IHH has Rs 3,400 crore in escrow account for Fortis open offer, says CEO Tan See Leng

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Updated: March 2, 2019 6:12:47 PM

 CEO Tan See Leng, IHH, Malav Holdings, Religare Finvest, Best Healthcare, Fern Healthcare, This is in addition to the Rs 4,000 crore IHH has infused in FHL to acquire 31.1% in the latter through preferential allotment to become the single-largest shareholder.

Even as the Supreme Court has extended status quo order on the open offer of the IHH Healthcare to acquire another 26% stake in Fortis Healthcare (FHL), the Malaysian company has already set aside Rs 3,400 crore in an escrow account with an Indian bank for the process.

Also, to recover Rs 472 crore from firms that have taken inter-company loans from FHL, it has filed cases with the market regulator Sebi. “We have put in an additional Rs 3,400 crore in an escrow account in an Indian bank in preparation for the open offer,” said Tan See Leng, non-executive director of Fortis, and MD and CEO of IHH Healthcare, on Friday.

This is in addition to the Rs 4,000 crore IHH has infused in FHL to acquire 31.1% in the latter through preferential allotment to become the single-largest shareholder.

IHH plans to launch an open offer for shareholders of FHL, asking them to tender their shares at Rs 170 apiece and Sebi has approved the proposal. However, the apex court is hearing a plea of Japanese firm Daiichi Sankyo seeking to recover Rs 3,500 crore awarded to it by a Singapore tribunal in a case against former Ranbaxy and FHL promoters Malvinder and Shivinder Singh, and it has ordered the status quo. The next date of hearing of the case is March 14.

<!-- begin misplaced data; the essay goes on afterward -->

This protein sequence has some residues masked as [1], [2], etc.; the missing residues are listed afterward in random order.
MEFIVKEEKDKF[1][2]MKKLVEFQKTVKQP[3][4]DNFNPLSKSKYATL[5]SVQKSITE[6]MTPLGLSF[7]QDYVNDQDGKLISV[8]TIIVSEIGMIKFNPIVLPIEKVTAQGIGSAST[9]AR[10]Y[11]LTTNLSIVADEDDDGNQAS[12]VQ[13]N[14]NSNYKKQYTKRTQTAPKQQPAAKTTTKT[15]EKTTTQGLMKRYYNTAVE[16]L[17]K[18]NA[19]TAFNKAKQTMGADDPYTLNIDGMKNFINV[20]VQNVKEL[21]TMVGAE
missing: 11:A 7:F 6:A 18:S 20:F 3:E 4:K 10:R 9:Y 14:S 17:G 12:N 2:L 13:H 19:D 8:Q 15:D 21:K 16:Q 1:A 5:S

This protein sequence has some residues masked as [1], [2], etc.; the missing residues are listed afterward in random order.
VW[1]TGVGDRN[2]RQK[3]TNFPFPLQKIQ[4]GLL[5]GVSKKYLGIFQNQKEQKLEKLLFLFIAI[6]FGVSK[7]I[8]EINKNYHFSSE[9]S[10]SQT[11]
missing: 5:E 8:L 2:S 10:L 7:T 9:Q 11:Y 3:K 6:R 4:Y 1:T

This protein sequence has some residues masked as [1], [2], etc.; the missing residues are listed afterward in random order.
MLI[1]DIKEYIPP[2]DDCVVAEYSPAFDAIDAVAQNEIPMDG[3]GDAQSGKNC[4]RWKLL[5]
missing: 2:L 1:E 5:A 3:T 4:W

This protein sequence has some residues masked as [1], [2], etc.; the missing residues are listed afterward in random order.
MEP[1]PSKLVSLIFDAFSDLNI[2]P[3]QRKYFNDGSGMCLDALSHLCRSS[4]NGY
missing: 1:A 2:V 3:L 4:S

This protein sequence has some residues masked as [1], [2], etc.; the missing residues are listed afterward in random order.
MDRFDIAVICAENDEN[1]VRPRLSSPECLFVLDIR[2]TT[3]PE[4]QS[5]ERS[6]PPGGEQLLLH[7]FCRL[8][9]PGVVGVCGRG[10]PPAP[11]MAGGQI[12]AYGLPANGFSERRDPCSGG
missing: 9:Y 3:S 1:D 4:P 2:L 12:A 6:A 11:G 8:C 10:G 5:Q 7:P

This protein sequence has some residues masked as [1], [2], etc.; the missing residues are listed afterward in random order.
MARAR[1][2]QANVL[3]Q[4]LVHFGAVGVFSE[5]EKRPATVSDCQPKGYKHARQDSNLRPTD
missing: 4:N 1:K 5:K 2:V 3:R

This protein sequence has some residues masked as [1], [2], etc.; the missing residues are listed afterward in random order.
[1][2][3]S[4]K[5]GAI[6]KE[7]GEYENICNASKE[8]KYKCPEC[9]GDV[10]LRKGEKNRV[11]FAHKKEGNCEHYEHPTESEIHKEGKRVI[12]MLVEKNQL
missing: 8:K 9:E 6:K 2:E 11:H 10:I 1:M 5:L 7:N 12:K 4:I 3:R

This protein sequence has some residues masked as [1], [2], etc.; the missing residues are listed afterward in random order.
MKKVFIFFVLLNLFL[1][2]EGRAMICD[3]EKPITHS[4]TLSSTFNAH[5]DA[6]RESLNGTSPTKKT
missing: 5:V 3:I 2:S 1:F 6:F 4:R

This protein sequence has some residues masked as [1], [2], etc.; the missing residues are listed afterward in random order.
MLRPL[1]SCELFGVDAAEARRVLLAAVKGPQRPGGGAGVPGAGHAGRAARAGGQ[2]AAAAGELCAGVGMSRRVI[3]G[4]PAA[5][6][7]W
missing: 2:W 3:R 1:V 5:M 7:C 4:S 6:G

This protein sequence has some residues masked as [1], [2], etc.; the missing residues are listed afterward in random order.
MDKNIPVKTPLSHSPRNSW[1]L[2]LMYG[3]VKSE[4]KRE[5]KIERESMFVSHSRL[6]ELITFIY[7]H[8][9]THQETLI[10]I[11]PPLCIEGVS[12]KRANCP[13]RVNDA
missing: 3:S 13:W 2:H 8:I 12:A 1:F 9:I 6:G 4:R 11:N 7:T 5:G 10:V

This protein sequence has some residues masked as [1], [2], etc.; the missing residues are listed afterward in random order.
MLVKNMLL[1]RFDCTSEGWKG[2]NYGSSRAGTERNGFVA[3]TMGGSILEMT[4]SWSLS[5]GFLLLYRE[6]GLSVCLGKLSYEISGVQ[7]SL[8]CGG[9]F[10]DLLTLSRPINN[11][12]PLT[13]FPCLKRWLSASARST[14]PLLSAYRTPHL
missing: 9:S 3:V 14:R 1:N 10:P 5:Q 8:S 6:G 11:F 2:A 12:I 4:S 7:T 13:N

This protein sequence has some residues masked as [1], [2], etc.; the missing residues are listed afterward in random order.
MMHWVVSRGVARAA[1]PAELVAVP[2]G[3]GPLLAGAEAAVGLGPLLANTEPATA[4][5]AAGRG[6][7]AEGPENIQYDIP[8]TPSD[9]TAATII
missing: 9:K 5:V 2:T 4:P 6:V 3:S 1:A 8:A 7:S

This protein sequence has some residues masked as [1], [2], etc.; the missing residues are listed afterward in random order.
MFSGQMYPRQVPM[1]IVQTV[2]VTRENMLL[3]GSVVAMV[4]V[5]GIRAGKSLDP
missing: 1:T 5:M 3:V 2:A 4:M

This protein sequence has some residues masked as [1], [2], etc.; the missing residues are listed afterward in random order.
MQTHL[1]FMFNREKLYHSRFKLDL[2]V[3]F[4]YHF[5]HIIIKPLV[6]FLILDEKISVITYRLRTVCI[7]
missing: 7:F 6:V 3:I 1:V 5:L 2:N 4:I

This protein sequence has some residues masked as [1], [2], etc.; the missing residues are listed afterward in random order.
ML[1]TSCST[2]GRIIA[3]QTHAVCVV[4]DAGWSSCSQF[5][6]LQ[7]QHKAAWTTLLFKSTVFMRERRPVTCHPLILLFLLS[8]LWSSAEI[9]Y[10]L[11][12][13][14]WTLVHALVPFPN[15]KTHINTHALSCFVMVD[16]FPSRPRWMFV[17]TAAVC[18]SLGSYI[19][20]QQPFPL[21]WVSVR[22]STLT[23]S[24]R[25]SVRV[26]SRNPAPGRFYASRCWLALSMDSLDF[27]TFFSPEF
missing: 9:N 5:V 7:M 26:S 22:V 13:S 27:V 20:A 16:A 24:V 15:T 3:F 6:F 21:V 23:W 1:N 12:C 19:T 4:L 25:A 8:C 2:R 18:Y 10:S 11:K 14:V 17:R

Clearing the air on the court issue, See Leng said IHH and FHL are not involved in the judicial proceeding between Daiichi and Singh brothers who now hold a meagre 0.16% in FHL. “They no longer have any part in Fortis or RHT,” he said.

FHL in January completed the acquisition of Indian clinics and hospitals held by Singapore-listed RHT Health Trust after missing the deadline twice.

“The RHT assets acquisition has given us cost savings as no longer need to pay clinical establishment fee and we expect to also improve financials through better cash flows,” he said.

“We are fully committed to the open offer as required as per the Sebi guidelines. We have high regards for the Indian judicial process and we certainly hope India will support foreign investors,” See Leng added.

The companies, which were given inter-corporate deposits allegedly by the Singh brothers to siphon off money from FHL, are RHC Holdings, Shivi Holdings, Malav Holdings, Religare Finvest, Best Healthcare, Fern Healthcare and Modland Wears.

However, See Leng clarified that the claims are against the companies which took the money. “Whatever the (Singh) brothers may have elsewhere is completely irrelevant. We will pursue the claims from the companies that took the money,” he said.

While the company has not got any response from Sebi yet, it will not hesitate to pursue all options available to get back the money. “We are exploring all options and seeking legal advise. We are also awaiting response from Sebi and we do not want to compromise the process,” said See Leng.

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